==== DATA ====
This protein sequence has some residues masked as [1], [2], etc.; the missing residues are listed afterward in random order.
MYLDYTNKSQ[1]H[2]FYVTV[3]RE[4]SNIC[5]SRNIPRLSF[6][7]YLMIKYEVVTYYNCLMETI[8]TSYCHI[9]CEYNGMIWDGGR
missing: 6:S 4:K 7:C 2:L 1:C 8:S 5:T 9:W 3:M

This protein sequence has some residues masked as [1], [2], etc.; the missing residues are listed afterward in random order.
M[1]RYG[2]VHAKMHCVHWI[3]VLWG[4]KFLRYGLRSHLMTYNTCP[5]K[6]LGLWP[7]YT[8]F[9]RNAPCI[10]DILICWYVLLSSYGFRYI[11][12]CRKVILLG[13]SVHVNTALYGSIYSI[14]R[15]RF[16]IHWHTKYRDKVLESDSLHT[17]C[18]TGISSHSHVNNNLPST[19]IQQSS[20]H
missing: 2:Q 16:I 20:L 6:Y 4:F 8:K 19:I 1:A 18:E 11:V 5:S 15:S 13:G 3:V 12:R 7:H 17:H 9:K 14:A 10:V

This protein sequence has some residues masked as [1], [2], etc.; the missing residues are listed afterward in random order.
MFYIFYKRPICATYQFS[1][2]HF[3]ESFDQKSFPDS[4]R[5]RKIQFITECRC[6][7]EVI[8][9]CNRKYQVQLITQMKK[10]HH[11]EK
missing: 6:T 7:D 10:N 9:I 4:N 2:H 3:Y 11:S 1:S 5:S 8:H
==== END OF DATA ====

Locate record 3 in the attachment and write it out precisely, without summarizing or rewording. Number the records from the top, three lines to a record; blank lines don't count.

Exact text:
This protein sequence has some residues masked as [1], [2], etc.; the missing residues are listed afterward in random order.
MFYIFYKRPICATYQFS[1][2]HF[3]ESFDQKSFPDS[4]R[5]RKIQFITECRC[6][7]EVI[8][9]CNRKYQVQLITQMKK[10]HH[11]EK
missing: 6:T 7:D 10:N 9:I 4:N 2:H 3:Y 11:S 1:S 5:S 8:H